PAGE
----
Service Disagreement

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A lack of precedence on how to charge for ongoingsupport for technology purchases has created anunhealthy divide between vendors and educators.

Geoffrey H. FletcherWHAT WOULD YOU PAY to ensure thatthe technology in your schools works?

I posed this question to both technology coordinators and technology vendors as I roamed the exhibit hall at two recent events, the Florida Educational Technology Corp. conference and the Texas Computer Education Association conference. While saying that the future of technology and education depends on your answer is a bit over the top, I do believe this is one of the most important questions we can ask ourselves and our vendors. I promised anonymity to all the educators and vendors I spoke with—neither group wanted to point fingers at the other.

One tech vendor made a point that I have long hammered on: We don’t spend enough money on professional development. “Educators give lip service to professional development, but they don’t spend money on it,” she said. She’s right. Spending on professional development has hovered between 5 and 8 cents of each dollar spent on the technology itself, according to Market Data Retrieval and America’s Digital Schools 2006. Yet, when the Editorial Projects in Education Research Center asked district technology coordinators to name their top priority for tech spending, 67 percent said professional development—by far the most common response.

But this is more than a routine “We don’t spend enough on professional development” tirade. More and more, schools are installing technology to manage student information, curriculum, content, and assessment. The software is powerful and complex. Software developers have worked hard to provide tools to make the systems work intuitively and easily; still, the technology is creating an entirely different way to teach in the classroom. Who is going to help educators learn how to do their jobs in a whole new way?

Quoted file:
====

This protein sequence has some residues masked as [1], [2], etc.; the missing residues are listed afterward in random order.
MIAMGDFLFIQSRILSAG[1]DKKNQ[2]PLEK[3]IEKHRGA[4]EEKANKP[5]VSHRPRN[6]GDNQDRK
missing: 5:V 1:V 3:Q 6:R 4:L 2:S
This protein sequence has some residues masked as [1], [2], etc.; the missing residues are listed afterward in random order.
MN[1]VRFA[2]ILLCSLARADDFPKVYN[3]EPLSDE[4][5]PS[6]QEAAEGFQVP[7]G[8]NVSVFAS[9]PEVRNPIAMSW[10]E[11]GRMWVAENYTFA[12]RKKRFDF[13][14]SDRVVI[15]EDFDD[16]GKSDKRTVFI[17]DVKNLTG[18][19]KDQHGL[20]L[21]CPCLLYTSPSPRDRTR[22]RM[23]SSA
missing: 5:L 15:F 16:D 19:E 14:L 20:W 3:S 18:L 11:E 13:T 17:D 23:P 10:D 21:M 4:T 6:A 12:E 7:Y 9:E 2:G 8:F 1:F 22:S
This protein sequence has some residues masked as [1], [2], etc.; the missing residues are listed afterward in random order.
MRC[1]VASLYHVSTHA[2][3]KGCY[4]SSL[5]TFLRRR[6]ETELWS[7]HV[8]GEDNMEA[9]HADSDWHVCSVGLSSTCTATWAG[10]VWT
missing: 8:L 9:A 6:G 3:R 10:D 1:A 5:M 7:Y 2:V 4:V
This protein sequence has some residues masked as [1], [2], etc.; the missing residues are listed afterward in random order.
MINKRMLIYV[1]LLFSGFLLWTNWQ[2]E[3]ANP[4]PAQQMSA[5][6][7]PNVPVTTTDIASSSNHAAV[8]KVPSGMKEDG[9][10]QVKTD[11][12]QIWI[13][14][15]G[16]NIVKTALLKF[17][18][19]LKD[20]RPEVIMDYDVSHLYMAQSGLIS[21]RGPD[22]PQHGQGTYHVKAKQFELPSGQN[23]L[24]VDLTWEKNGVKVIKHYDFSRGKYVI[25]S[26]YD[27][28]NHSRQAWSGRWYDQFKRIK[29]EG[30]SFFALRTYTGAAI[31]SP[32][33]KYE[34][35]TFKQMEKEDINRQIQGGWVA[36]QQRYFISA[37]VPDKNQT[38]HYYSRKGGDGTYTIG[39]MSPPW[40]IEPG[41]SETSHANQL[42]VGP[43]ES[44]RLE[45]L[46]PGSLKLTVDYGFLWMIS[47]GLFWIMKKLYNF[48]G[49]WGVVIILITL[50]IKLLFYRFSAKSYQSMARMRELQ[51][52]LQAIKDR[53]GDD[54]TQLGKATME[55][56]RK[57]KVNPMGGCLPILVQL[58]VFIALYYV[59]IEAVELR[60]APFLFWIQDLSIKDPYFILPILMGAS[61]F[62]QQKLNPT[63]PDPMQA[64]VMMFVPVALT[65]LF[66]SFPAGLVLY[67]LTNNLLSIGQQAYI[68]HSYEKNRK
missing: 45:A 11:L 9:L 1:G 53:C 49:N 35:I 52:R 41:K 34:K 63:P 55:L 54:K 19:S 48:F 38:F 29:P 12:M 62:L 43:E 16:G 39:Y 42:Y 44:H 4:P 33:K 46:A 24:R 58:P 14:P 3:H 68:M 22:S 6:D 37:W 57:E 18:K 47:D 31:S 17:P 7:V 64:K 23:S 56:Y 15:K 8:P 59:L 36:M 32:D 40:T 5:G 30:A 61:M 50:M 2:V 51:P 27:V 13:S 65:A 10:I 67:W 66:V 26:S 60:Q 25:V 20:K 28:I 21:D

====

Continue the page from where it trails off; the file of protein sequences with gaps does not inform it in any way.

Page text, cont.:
Everyone has a stake in ensuring that a technology purchase is successful. If educators do not use the systems and use them well, school districts will have wasted a lot of money. On the vendor side, districts will be less likely to renew a subscription or buy another product if the initial purchase fails them.

The real problem is that there is no accepted business model that outlines the service and support necessary for some of these technologies. One tech coordinator told me she realizes she needs help, and her vendor is the right person to turn to because “he has installed these products in other districts and has seen the changes the districts have gone through. The district tech coordinator can only give me tips.” Why doesn’t she hire the vendor to do just that? She said her bosses think the service should be free. “They said textbook publishers always give free training, [so] the technology guys should do the same.”

Businesses are beginning to “get it,” even if some educators don’t. I talked to a testing company and three management system providers that were trying out various approaches. One was going to raise its prices to cover the cost of ongoing support—in effect, requiring the district to buy that support. Others were going to offer support as an extra service at an affordable price. All agreed that districts need help beyond learning the features and functions of their purchases; they need help with implementation, and the sweeping change that can result. Acknowledging the need is a first step, but solving it continues to be a much more difficult hurdle.

—Geoffrey H. Fletcher, Editorial director

This article originally appeared in the 03/01/2007 issue of THE Journal.

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